Steps to Prevention

"Currently, about 95 percent of health care dollars in the United States are spent on treating diseases, with relatively little attention paid to preventing diseases, which should be a national priority,” states former U.S. Surgeon General David Satcher, M.D., PhD

People working to reach their prevention goals have three major tools from which to choose. One tool is establishing a healthy lifestyle, which includes eating a healthy diet, getting some physical exercise, wearing sunscreen, and not smoking.

Another tool is getting vaccinated to prevent infectious diseases such as influenza and pneumococcal pneumonia.

A third tool is participating in screening efforts so that diseases such as high blood pressure and cancer are detected early.

Lifestyle and disease are clearly linked. The three leading causes of death in the United States; heart disease, cancer, and stroke are more likely to occur in people who make poor lifestyle choices, especially eating a diet high in saturated fats, trans fatty acids, and cholesterol; not exercising regularly and smoking. By having informative discussions with doctors and other health care practitioners, you can make good decisions and establish healthy habits.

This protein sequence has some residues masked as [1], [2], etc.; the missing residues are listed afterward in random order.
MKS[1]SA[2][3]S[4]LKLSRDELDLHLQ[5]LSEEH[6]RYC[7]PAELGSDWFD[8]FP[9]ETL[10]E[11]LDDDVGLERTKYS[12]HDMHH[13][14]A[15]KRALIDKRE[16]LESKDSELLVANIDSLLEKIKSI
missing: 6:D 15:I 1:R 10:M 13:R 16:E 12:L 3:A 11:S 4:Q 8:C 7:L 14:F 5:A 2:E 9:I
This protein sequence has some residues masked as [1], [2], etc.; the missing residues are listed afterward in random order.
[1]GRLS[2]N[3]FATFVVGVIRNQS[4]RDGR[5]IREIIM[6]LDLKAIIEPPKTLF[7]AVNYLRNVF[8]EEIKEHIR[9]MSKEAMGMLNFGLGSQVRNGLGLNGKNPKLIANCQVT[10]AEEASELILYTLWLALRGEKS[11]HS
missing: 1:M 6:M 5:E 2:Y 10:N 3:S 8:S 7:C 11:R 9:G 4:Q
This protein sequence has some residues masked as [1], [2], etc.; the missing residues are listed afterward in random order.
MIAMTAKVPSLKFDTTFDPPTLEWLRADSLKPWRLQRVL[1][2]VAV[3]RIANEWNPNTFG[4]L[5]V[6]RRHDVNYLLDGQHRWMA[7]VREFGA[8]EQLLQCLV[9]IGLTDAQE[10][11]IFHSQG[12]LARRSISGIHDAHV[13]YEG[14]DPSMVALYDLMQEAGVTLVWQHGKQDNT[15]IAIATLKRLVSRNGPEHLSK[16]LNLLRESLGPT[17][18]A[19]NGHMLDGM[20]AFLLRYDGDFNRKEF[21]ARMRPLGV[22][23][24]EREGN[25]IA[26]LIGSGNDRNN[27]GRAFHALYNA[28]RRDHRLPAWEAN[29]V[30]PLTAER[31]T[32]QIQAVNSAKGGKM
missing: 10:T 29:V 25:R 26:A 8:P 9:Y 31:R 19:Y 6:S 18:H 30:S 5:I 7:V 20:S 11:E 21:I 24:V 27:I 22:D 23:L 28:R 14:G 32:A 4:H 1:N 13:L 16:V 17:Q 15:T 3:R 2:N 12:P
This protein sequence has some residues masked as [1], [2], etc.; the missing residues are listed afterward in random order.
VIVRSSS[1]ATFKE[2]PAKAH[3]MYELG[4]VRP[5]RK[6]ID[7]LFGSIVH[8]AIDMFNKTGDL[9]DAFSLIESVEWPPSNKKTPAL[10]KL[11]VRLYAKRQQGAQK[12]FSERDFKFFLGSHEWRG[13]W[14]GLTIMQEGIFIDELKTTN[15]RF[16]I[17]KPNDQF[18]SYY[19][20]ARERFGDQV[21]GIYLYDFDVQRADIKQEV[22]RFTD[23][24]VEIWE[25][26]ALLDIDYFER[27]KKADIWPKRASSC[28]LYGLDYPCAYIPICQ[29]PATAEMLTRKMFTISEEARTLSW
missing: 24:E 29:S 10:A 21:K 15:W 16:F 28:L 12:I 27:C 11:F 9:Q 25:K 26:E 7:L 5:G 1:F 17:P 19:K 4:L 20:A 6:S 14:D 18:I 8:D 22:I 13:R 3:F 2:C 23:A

Some people believe that adopting a healthier lifestyle would take all the fun out of life. Others fear the cost of putting a healthier lifestyle into practice. Establishing a healthy lifestyle, however, need not lead to drudgery and unmanageable costs. Taking responsibility for one's own health can prove to be exciting, rewarding, and affordable.

As evidenced by the many health crises, many people are waiting too long to begin thinking about preventive care.